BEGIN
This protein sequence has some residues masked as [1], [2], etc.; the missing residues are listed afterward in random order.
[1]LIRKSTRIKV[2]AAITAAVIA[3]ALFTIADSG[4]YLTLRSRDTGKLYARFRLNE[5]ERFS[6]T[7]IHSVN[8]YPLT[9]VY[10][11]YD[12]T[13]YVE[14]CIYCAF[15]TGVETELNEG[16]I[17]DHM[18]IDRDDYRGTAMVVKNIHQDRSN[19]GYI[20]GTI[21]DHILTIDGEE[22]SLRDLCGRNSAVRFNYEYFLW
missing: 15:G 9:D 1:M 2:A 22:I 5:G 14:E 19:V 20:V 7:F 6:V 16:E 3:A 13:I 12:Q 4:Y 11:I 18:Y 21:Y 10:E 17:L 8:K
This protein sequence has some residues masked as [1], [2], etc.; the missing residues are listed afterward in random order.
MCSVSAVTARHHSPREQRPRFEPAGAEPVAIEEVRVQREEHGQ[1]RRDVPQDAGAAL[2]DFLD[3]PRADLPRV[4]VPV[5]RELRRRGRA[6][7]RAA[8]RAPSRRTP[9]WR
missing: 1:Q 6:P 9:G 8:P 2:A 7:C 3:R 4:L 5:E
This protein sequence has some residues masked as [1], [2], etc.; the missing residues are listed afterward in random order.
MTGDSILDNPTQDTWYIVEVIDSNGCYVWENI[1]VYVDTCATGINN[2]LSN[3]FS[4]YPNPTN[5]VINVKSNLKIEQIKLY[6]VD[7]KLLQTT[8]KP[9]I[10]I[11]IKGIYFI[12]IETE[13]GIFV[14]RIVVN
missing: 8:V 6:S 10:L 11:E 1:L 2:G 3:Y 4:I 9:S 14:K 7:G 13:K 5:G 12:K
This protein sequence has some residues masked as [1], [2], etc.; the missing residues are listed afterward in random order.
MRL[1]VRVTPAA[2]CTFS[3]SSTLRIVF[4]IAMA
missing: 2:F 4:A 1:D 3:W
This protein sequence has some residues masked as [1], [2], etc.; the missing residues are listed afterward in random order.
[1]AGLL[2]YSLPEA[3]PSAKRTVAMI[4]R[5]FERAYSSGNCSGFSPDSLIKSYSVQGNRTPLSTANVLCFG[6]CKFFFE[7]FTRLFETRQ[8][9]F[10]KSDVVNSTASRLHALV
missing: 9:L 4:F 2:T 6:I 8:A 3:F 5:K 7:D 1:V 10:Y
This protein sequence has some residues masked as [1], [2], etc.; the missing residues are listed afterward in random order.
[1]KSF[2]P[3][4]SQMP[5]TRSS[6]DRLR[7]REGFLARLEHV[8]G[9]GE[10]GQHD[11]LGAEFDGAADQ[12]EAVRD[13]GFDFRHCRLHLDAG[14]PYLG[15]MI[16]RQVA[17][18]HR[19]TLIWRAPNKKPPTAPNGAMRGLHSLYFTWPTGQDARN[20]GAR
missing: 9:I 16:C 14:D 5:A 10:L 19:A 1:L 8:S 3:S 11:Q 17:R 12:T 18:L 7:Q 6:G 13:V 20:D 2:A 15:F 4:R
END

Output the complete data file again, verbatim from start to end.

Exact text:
This protein sequence has some residues masked as [1], [2], etc.; the missing residues are listed afterward in random order.
[1]LIRKSTRIKV[2]AAITAAVIA[3]ALFTIADSG[4]YLTLRSRDTGKLYARFRLNE[5]ERFS[6]T[7]IHSVN[8]YPLT[9]VY[10][11]YD[12]T[13]YVE[14]CIYCAF[15]TGVETELNEG[16]I[17]DHM[18]IDRDDYRGTAMVVKNIHQDRSN[19]GYI[20]GTI[21]DHILTIDGEE[22]SLRDLCGRNSAVRFNYEYFLW
missing: 15:G 9:D 1:M 2:A 22:I 5:G 14:E 19:V 20:V 7:F 6:V 16:E 3:A 13:I 12:Q 4:Y 11:I 18:Y 21:Y 10:E 17:L 8:K
This protein sequence has some residues masked as [1], [2], etc.; the missing residues are listed afterward in random order.
MCSVSAVTARHHSPREQRPRFEPAGAEPVAIEEVRVQREEHGQ[1]RRDVPQDAGAAL[2]DFLD[3]PRADLPRV[4]VPV[5]RELRRRGRA[6][7]RAA[8]RAPSRRTP[9]WR
missing: 1:Q 6:P 9:G 8:P 2:A 7:C 3:R 4:L 5:E
This protein sequence has some residues masked as [1], [2], etc.; the missing residues are listed afterward in random order.
MTGDSILDNPTQDTWYIVEVIDSNGCYVWENI[1]VYVDTCATGINN[2]LSN[3]FS[4]YPNPTN[5]VINVKSNLKIEQIKLY[6]VD[7]KLLQTT[8]KP[9]I[10]I[11]IKGIYFI[12]IETE[13]GIFV[14]RIVVN
missing: 8:V 6:S 10:L 11:E 1:L 2:G 3:Y 4:I 9:S 14:K 7:G 13:K 5:G 12:K
This protein sequence has some residues masked as [1], [2], etc.; the missing residues are listed afterward in random order.
MRL[1]VRVTPAA[2]CTFS[3]SSTLRIVF[4]IAMA
missing: 2:F 4:A 1:D 3:W
This protein sequence has some residues masked as [1], [2], etc.; the missing residues are listed afterward in random order.
[1]AGLL[2]YSLPEA[3]PSAKRTVAMI[4]R[5]FERAYSSGNCSGFSPDSLIKSYSVQGNRTPLSTANVLCFG[6]CKFFFE[7]FTRLFETRQ[8][9]F[10]KSDVVNSTASRLHALV
missing: 9:L 4:F 2:T 6:I 8:A 3:F 5:K 7:D 1:V 10:Y
This protein sequence has some residues masked as [1], [2], etc.; the missing residues are listed afterward in random order.
[1]KSF[2]P[3][4]SQMP[5]TRSS[6]DRLR[7]REGFLARLEHV[8]G[9]GE[10]GQHD[11]LGAEFDGAADQ[12]EAVRD[13]GFDFRHCRLHLDAG[14]PYLG[15]MI[16]RQVA[17][18]HR[19]TLIWRAPNKKPPTAPNGAMRGLHSLYFTWPTGQDARN[20]GAR
missing: 9:I 16:C 14:D 5:A 10:L 19:A 1:L 8:S 3:S 11:Q 17:R 12:T 18:L 7:Q 6:G 13:V 20:D 2:A 15:F 4:R